The paper has been produced from ongoing research that will be concluded 2021. It is a national research project on ‘Cultural diversity in the school: discourses, policies and practices’(CSO2017-84872-R) and will be carried out by 15 researchers from research teams in Andalusia, Aragon, Cantabria, Catalonia, Balearic Islands, La Rioja and Madrid. The research involves two key stages. Stage 1, collecting documents that included official aims and policies of the school and inclusion considering the period between 1970 and 2018. Stage 2 focussing on data collection through in-depth interviews with 54 politicians and bureaucrats from 18 communities in Spain responsible for implementing the law. They were selected following a snowball sampling and as government representatives. The analyses are being carried out using political text analytical methods on legal documents and content analysis of transcribed interviews. The data were initially organised according to the approaches that had been used to produce them: i.e. as legal texts and interviews. We then analysed the coded information in terms of concepts, practices, theoretical frames. After this we discussed the extracted data, the main concepts that we felt were emerging and their interpreted meanings, read each other’s analyses, and then recoded and regrouped the data in relation to how cultural diversity was generally constructed and how politicians and bureaucrats interpreted the cultural diversity in schools.
The results show how the hegemonic structure (Gramsci) in educational laws that appear to change depending on the kind of government that is in power through decisions that are made independent of scientific research support and without considering the bureaucrats’ voices. Different discourses have been identified for motivating changes. One of them emphasises the relevance of active methodologies in the classrooms from a performative perspective and one recognizes the importance of the knowledge of space and familiarity with space; the value of students' lives outside of school; and the needs of teacher reflection. Neither of them make reference to the value of systematic scientific research for informing the politics and policies of education inclusion. Private schools and chains specialising in inclusive practices are highlighted in the discourses as of value for improving inclusion but there is no scientific evidence that this happens. Franchises and chains are emphasised in the oficial discourses of politicians instead of research into inclusive teaching practices. A useful way to rethink discourses on inclusion could be consider the conceptual apparatus of research as praxis, catalytic validy, conscientisation and ethnography as explanatory critique and as a means adopting a critical perspective that takes into account the participants’ life situations and the inherent social inequalities that characterise education and society today.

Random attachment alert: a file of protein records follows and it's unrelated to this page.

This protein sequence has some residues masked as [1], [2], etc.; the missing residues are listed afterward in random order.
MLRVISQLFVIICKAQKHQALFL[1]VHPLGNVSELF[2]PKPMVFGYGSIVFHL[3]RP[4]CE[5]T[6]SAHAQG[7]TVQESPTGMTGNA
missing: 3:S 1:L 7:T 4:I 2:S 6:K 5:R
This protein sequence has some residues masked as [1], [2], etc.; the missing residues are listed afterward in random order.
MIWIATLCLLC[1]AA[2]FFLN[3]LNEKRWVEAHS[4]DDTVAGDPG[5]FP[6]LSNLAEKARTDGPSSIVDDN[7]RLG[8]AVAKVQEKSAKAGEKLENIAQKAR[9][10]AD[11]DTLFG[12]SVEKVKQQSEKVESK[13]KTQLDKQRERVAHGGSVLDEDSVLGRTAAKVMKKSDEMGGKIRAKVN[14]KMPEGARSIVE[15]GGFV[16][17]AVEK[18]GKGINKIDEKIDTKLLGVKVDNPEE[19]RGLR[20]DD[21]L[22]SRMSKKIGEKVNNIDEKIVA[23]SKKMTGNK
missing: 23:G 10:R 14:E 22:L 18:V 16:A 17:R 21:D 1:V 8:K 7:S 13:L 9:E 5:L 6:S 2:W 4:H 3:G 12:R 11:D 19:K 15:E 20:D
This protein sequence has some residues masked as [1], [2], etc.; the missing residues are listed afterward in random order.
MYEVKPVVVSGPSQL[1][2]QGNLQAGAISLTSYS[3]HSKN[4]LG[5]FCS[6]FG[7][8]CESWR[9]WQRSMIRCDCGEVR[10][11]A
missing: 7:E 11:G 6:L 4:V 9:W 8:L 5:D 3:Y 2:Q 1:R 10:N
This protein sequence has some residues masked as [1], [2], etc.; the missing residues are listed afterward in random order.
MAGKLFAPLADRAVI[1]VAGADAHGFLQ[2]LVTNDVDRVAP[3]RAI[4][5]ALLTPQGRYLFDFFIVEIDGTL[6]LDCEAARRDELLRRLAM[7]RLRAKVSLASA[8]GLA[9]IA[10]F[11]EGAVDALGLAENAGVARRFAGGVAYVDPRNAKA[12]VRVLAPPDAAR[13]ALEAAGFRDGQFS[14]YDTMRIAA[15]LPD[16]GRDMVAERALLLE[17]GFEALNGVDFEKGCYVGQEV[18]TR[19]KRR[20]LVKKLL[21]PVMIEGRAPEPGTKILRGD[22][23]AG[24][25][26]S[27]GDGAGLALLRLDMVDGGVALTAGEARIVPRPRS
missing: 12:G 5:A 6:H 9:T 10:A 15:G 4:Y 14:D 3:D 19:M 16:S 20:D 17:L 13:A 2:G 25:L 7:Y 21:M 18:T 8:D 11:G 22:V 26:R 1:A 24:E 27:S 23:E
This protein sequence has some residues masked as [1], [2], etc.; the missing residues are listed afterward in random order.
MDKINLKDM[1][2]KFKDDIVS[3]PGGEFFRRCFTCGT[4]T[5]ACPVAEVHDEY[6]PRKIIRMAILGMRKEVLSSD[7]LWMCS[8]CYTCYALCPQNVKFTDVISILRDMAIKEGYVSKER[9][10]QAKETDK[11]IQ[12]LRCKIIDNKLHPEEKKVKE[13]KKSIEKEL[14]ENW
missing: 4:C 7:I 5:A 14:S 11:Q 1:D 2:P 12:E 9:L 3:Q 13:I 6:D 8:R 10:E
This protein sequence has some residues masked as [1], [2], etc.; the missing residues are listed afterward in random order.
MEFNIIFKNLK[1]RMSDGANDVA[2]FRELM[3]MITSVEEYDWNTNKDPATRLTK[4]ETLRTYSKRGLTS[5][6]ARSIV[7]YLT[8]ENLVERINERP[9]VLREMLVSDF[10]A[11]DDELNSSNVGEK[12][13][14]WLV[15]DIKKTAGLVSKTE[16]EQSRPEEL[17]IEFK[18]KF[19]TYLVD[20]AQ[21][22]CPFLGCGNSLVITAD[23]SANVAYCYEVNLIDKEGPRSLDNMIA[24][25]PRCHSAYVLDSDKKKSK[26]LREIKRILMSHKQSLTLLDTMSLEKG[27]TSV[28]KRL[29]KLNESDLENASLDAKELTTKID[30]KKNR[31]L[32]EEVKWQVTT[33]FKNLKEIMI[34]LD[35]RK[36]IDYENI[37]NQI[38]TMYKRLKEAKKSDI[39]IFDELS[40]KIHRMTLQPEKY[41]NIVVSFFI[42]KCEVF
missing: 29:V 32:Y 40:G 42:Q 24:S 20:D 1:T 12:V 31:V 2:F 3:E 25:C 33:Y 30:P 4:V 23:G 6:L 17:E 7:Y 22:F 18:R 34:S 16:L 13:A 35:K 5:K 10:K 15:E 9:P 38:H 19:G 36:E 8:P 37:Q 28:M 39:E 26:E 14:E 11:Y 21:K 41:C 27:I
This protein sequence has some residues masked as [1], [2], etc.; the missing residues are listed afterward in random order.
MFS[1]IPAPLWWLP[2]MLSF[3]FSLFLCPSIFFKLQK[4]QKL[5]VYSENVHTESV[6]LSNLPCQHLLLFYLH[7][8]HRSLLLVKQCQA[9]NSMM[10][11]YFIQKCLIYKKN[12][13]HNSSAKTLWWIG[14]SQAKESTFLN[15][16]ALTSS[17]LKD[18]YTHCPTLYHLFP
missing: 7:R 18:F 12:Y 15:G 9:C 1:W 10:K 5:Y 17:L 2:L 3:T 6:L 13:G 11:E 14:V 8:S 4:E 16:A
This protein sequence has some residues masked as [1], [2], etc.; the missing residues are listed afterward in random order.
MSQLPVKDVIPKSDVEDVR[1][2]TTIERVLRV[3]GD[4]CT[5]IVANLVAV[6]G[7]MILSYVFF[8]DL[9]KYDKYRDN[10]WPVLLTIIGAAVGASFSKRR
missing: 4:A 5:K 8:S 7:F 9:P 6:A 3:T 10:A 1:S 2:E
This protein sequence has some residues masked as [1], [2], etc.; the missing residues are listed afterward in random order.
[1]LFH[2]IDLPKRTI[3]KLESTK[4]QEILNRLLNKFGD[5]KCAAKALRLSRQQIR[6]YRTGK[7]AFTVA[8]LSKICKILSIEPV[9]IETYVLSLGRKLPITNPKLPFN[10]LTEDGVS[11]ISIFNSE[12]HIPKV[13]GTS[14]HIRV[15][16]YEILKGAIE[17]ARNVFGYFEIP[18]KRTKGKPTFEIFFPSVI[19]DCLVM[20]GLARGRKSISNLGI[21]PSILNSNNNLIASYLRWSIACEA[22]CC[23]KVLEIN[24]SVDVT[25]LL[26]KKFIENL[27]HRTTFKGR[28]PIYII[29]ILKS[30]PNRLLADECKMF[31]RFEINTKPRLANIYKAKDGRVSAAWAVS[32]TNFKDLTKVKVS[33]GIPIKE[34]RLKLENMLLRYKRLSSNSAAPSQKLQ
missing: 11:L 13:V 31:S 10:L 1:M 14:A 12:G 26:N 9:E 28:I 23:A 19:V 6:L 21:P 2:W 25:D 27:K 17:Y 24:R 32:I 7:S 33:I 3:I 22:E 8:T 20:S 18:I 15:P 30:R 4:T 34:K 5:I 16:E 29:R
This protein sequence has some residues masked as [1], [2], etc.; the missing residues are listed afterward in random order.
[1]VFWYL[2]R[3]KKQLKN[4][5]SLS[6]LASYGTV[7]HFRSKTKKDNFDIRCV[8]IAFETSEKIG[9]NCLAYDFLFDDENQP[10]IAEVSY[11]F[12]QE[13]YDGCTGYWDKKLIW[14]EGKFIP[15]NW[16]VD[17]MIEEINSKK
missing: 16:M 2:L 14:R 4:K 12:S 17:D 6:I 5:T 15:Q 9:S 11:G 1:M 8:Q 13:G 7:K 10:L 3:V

Althusser, L. 2001. Lennin and Philosophy and other essays. New York: Montly Review Press. Beach, D. (2018). Structural Injustices in Swedish Education. Singapore: Palgrave MacMillan. Bourdieu, P. and Passeron, J. C. 1977/1990. Reproduction in education, society and culture. London: SAGE Publications. Kerr, K., Dyson, A. & Jones, L., (2011). Inclusion, place, and disadvantage in the English education system. In A. Artiles, E. Kozleski, and F. Waitoller (ed.) Inclusive education: Examining equity on five continents, 69–88. Cambridge: Harvard Education Press. Foucault, M. (1972). The archaeology of knowledge and the discourse on language. Pantheon books: New York. Gramsci, A. (1971). Selections from the Prison Notebooks, Edited by: Hoare, Q. and NowELL‐Smith. London: Lawrence & Wishart. Ministerio de Educación y Formación Profesional (2018). Datos y cifras. Curso escolar 2018/2019. Madrid: Secretaría General Técnica. Rojas, S., Susinos, T. & Calvo, A. (2013) ‘Giving voice’ in research processes: an inclusive methodology for researching into social exclusion in Spain. International Journal of Inclusive Education, 17(2), 156-173, DOI: 10.1080/13603116.2011.629687 Sales, A., Moliner, O. Amiana, J.F. & Lozano, (2018). Inclusive Schooling: Resources and Strategies for Citizen Participation. Revista Mexicana de investigación, 23(77). Vigo, B., & Soriano, J. (2014). Teaching Practices and Teachers’ Perceptions of Group Creative Practices in Inclusive Rural Schools. Ethnography and Education, 9, 3, 253-269. Vigo, M. B., & Soriano, J. (2015). Family involvement in creative teaching practices for all in small rural schools. Ethnography and Education, 10, 3, 325-339. Vigo, M. B., & Dieste, J. (2017). Contradicciones en la educación inclusiva a través de un estudio multiescalar. Aula Abierta, 46, 25-32. Vigo, M. B., & Dieste, J. (2018). Building virtual interaction spaces between family and school. Ethnography and Education.